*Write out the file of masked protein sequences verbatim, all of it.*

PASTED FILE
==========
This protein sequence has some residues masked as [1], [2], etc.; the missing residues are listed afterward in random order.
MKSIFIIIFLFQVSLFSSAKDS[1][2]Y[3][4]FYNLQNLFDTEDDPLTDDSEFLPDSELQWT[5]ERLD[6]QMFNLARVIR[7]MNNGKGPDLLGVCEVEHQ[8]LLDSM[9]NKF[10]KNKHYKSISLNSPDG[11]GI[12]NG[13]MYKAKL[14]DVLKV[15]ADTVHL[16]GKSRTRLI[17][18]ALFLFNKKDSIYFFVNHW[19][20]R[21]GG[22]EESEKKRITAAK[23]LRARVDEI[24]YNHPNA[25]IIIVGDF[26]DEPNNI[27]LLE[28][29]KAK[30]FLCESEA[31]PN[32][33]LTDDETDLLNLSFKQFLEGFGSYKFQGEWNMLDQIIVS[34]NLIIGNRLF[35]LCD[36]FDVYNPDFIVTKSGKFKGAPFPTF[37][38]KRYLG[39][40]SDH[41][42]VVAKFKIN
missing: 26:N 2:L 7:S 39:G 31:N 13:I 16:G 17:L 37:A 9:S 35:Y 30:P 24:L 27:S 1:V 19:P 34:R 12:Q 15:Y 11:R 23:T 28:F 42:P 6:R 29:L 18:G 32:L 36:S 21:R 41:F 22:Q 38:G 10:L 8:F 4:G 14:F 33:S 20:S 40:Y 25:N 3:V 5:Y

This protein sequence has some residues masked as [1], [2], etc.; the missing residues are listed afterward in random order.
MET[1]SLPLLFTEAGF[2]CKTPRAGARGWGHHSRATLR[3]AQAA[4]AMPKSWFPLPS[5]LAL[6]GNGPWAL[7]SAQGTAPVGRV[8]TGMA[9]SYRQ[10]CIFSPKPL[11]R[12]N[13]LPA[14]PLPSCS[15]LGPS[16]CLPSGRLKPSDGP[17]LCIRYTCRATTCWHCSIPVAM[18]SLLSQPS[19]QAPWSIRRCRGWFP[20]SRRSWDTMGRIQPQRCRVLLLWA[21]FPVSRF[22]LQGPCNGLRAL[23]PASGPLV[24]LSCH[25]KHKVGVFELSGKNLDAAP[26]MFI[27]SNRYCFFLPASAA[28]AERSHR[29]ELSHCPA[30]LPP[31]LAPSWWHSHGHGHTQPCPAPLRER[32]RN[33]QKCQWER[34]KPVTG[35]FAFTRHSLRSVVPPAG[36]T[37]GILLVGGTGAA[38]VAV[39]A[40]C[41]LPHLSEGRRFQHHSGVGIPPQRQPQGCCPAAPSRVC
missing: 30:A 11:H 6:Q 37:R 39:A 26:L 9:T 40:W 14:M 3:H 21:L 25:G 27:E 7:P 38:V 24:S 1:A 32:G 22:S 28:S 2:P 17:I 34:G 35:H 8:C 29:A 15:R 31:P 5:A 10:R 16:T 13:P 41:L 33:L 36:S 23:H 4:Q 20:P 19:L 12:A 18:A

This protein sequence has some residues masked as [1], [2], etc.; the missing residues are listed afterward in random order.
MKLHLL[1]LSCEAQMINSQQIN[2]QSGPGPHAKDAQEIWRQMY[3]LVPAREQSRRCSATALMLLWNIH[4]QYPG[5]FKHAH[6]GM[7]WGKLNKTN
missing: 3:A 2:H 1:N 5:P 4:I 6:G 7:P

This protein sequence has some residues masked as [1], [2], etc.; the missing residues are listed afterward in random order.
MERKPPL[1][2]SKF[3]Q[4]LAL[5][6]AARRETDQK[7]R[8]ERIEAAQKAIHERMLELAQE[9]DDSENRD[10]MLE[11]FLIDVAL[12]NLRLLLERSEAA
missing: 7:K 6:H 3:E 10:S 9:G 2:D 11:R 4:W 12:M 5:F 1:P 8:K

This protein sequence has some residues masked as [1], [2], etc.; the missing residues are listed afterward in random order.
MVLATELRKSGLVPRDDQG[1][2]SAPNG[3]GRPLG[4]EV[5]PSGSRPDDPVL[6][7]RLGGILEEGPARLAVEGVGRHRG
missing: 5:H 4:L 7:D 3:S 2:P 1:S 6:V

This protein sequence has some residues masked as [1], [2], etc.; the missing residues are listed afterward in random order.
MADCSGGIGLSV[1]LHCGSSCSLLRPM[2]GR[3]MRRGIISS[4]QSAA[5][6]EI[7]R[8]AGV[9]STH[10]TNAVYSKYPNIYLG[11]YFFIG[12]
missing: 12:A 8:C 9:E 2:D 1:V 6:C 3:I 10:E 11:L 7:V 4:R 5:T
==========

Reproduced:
This protein sequence has some residues masked as [1], [2], etc.; the missing residues are listed afterward in random order.
MKSIFIIIFLFQVSLFSSAKDS[1][2]Y[3][4]FYNLQNLFDTEDDPLTDDSEFLPDSELQWT[5]ERLD[6]QMFNLARVIR[7]MNNGKGPDLLGVCEVEHQ[8]LLDSM[9]NKF[10]KNKHYKSISLNSPDG[11]GI[12]NG[13]MYKAKL[14]DVLKV[15]ADTVHL[16]GKSRTRLI[17][18]ALFLFNKKDSIYFFVNHW[19][20]R[21]GG[22]EESEKKRITAAK[23]LRARVDEI[24]YNHPNA[25]IIIVGDF[26]DEPNNI[27]LLE[28][29]KAK[30]FLCESEA[31]PN[32][33]LTDDETDLLNLSFKQFLEGFGSYKFQGEWNMLDQIIVS[34]NLIIGNRLF[35]LCD[36]FDVYNPDFIVTKSGKFKGAPFPTF[37][38]KRYLG[39][40]SDH[41][42]VVAKFKIN
missing: 26:N 2:L 7:S 39:G 31:N 13:I 16:G 17:L 37:A 9:S 35:Y 30:P 24:L 27:S 1:V 19:P 34:R 12:Q 15:Y 11:R 23:T 28:F 42:P 6:R 29:L 18:G 32:L 36:S 21:R 41:F 22:Q 38:G 10:L 8:F 4:G 14:F 33:S 20:S 40:Y 25:N 3:V 5:Y

This protein sequence has some residues masked as [1], [2], etc.; the missing residues are listed afterward in random order.
MET[1]SLPLLFTEAGF[2]CKTPRAGARGWGHHSRATLR[3]AQAA[4]AMPKSWFPLPS[5]LAL[6]GNGPWAL[7]SAQGTAPVGRV[8]TGMA[9]SYRQ[10]CIFSPKPL[11]R[12]N[13]LPA[14]PLPSCS[15]LGPS[16]CLPSGRLKPSDGP[17]LCIRYTCRATTCWHCSIPVAM[18]SLLSQPS[19]QAPWSIRRCRGWFP[20]SRRSWDTMGRIQPQRCRVLLLWA[21]FPVSRF[22]LQGPCNGLRAL[23]PASGPLV[24]LSCH[25]KHKVGVFELSGKNLDAAP[26]MFI[27]SNRYCFFLPASAA[28]AERSHR[29]ELSHCPA[30]LPP[31]LAPSWWHSHGHGHTQPCPAPLRER[32]RN[33]QKCQWER[34]KPVTG[35]FAFTRHSLRSVVPPAG[36]T[37]GILLVGGTGAA[38]VAV[39]A[40]C[41]LPHLSEGRRFQHHSGVGIPPQRQPQGCCPAAPSRVC
missing: 30:A 11:H 6:Q 37:R 39:A 26:L 9:T 40:W 14:M 3:H 21:L 25:G 27:E 7:P 38:V 24:S 1:A 32:G 22:S 28:S 2:P 17:I 34:G 35:H 8:C 29:A 15:R 31:P 5:A 10:R 16:T 13:P 41:L 33:L 36:S 23:H 4:Q 20:P 19:L 12:A 18:A

This protein sequence has some residues masked as [1], [2], etc.; the missing residues are listed afterward in random order.
MKLHLL[1]LSCEAQMINSQQIN[2]QSGPGPHAKDAQEIWRQMY[3]LVPAREQSRRCSATALMLLWNIH[4]QYPG[5]FKHAH[6]GM[7]WGKLNKTN
missing: 3:A 2:H 1:N 5:P 4:I 6:G 7:P

This protein sequence has some residues masked as [1], [2], etc.; the missing residues are listed afterward in random order.
MERKPPL[1][2]SKF[3]Q[4]LAL[5][6]AARRETDQK[7]R[8]ERIEAAQKAIHERMLELAQE[9]DDSENRD[10]MLE[11]FLIDVAL[12]NLRLLLERSEAA
missing: 7:K 6:H 3:E 10:S 9:G 2:D 11:R 4:W 12:M 5:F 1:P 8:K

This protein sequence has some residues masked as [1], [2], etc.; the missing residues are listed afterward in random order.
MVLATELRKSGLVPRDDQG[1][2]SAPNG[3]GRPLG[4]EV[5]PSGSRPDDPVL[6][7]RLGGILEEGPARLAVEGVGRHRG
missing: 5:H 4:L 7:D 3:S 2:P 1:S 6:V

This protein sequence has some residues masked as [1], [2], etc.; the missing residues are listed afterward in random order.
MADCSGGIGLSV[1]LHCGSSCSLLRPM[2]GR[3]MRRGIISS[4]QSAA[5][6]EI[7]R[8]AGV[9]STH[10]TNAVYSKYPNIYLG[11]YFFIG[12]
missing: 12:A 8:C 9:E 2:D 1:V 6:C 3:I 10:E 11:L 7:V 4:R 5:T